Economy, Russia-Ukraine War

Russian ruble's return to pre-war levels no sign of economy back on track

Initial financial panic subsided in Russia, but doesn't show resilience amid cutting sanctions, says exiled economist Sergei Guriev

Aysu Bicer  | 16.05.2022 - Update : 16.05.2022
Russian ruble's return to pre-war levels no sign of economy back on track


Russia has bailed out the ruble with the help of capital controls and higher interest rates, making it the world's top performing currency year to date. Yet, it remains too early to say whether the country's economy is back on its feet.

How should a country's economy be evaluated?

Does a currency appreciating against its counterparts indicate that the economy's wheels are turning smoothly?

When it comes to Russia, things are quite complicated because it is a country at war and an economy in turmoil, with surging inflation and sharp economic contraction, mainly due to heavy sanctions imposed by Western countries.

This is a country that has faced Western sanctions since 2014, when it illegally took over Ukraine's Crimean Peninsula and this time, it appears better prepared to deal with an initial wave of economic disruption than it was eight years ago.

In particular, Russia's currency, the ruble, surprised the world after it bounced back from the West's initial sanctions that sunk it to lows of 150 to the US dollar in early March. By mid-May, it had risen to about 61.25 -- its highest in 28 months.

Some think this recovery is a sign of economic resilience, but well-known economists have warned that things are not bright as they appear.

'No way to say Russian economy resilient'

"The initial financial panic has indeed subsided, but that doesn't mean that the Russian economy is doing well. It's no way to say the Russian economy is resilient," said Sergei Guriev, an exiled Russian economist and professor at Sciences Po in Paris.

In an exclusive interview with Anadolu Agency, Guriev said the current forecasts for the Russian economy are not promising at all, noting that the Russian Central Bank's projections for 2022 showed that the economy would experience a recession of 8% to 10%.

"Instead of pre-war forecasts of plus 3% growth, recent leaks suggest that internal government forecasts point to a minus 12% GDP change in 2022," underlined the seasoned academic, who served as rector at the New Economic School in Moscow until he left the country in 2013.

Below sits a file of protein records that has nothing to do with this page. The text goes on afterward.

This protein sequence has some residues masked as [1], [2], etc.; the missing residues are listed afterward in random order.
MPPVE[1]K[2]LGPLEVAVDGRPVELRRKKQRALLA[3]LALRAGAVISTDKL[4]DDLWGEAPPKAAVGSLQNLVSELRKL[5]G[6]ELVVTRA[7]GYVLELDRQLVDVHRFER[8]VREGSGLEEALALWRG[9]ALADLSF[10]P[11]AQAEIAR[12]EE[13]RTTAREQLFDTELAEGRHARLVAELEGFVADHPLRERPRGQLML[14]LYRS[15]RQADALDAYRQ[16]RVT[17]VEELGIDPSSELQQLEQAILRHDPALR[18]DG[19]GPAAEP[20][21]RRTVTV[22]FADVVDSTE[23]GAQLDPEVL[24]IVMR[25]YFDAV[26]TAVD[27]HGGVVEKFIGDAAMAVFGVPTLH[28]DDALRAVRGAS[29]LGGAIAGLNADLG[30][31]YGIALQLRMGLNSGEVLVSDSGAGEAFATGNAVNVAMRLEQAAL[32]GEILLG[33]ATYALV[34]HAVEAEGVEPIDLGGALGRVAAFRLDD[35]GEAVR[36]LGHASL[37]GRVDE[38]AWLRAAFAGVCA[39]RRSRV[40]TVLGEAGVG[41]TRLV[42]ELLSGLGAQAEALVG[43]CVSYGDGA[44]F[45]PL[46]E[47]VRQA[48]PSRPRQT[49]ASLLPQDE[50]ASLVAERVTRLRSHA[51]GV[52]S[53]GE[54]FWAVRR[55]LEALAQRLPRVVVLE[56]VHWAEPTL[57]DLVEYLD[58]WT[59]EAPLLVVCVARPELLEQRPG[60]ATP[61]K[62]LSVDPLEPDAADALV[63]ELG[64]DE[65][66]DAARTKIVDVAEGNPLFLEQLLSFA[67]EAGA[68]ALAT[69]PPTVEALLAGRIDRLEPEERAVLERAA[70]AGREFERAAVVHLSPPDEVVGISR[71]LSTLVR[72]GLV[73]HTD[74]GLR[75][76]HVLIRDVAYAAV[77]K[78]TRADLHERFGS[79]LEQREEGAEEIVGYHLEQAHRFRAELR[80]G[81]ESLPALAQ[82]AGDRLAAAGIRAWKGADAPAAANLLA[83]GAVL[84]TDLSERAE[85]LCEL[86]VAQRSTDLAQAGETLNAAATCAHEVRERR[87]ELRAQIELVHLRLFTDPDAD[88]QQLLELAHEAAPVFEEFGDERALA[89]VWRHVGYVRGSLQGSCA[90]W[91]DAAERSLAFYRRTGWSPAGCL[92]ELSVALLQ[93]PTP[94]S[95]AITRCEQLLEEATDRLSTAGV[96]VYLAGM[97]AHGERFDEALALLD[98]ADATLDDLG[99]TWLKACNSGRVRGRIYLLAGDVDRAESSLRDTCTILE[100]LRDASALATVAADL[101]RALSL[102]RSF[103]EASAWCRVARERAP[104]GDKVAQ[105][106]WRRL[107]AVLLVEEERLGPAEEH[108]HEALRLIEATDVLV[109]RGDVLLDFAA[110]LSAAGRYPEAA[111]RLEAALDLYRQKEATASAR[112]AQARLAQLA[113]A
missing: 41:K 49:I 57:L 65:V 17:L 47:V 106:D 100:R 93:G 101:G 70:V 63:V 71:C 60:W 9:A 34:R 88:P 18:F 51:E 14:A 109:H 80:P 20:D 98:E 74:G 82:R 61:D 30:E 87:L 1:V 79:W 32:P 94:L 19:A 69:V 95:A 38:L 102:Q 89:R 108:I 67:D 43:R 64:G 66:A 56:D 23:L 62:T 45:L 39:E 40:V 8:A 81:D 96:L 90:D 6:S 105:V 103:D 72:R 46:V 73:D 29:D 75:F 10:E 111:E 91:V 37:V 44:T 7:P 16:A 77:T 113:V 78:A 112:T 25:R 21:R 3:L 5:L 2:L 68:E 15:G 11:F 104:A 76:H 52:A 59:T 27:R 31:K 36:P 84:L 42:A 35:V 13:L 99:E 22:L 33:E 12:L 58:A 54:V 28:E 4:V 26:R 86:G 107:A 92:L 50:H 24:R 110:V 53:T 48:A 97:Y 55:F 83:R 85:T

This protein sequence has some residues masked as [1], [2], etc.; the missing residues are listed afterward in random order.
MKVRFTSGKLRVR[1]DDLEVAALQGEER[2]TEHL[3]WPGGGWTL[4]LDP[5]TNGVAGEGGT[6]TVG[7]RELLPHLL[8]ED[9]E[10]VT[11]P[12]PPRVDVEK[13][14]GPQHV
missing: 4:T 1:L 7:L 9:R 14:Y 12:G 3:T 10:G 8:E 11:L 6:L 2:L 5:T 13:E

"This is the biggest recession in 30 years," he added.

According to Guriev, this year is going to be a very difficult one for the Russian economy, given that international organizations are forecasting similar projections of 8% to 11% contraction.

This collapse has already started. For example, all automotive factories have ground to a halt, explained Guriev, adding that the sector produces zero cars "as we speak, because they lack imported parts."

Though imported parts from China may mitigate this, very hard times still await the Russian auto sector, he said. "The same is true for aircraft. The same is true for all production of advanced industrial goods which use semiconductors. There are some inventories, so they shock the income immediately. It's coming in the second quarter as inventories are exhausted."

Still, there is no question that Russia will suffer its worst recession since the early 1990s, he said.

Ruble's comeback 'not sign of strength, but weakness'

On how the ruble has come back to pre-war levels, he argued that the formula for this was very simple.

"Because Russian industries were cut off from the global economy and can't import anything from the West -- pretty much anything except for pharmaceutical goods, basically -- Russia doesn't have demand for dollars, doesn't need dollars."

So, it's running a huge current account surplus and therefore the ruble appreciates, he explained, adding that this was a natural economic outcome of sanctions on important foreign goods.

"And this is not a sign of strength of the economy. It's a sign of weakness," he said. "Under normal circumstances, a stronger ruble would suggest strength in a competitiveness of the economy."

The circumstances that produced the strong ruble is a side effect of the sanctions imposed on inputs, which he said were "the very same sanctions that cause a major economic recession."

Echoing Guriev's views, Barry Eichengreen, an economist at the University of California, Berkeley, said it was important to distinguish between the resilience of the exchange rate and the resilience of the economy.

The IMF sees the Russian economy shrinking by more than 8% this year, a long way from its pre-war forecast of 3% expansion, he noted, adding that this would be a very serious recession.

"The exchange rate is supported by draconian capital controls," he said. "Initially, the exchange rate plummeted, owing to capital flight. Exchange controls and other restrictions now prevent this from continuing."

Eichengreen argued that meanwhile, the Central Bank could support the exchange rate using dollars and euros obtained via energy exports. Hence, its recovery against the dollar and euro.

"But that's no sign of economic resilience," he underlined, adding that with inflation expected to reach 20%, there would be a significant deterioration in living standards.

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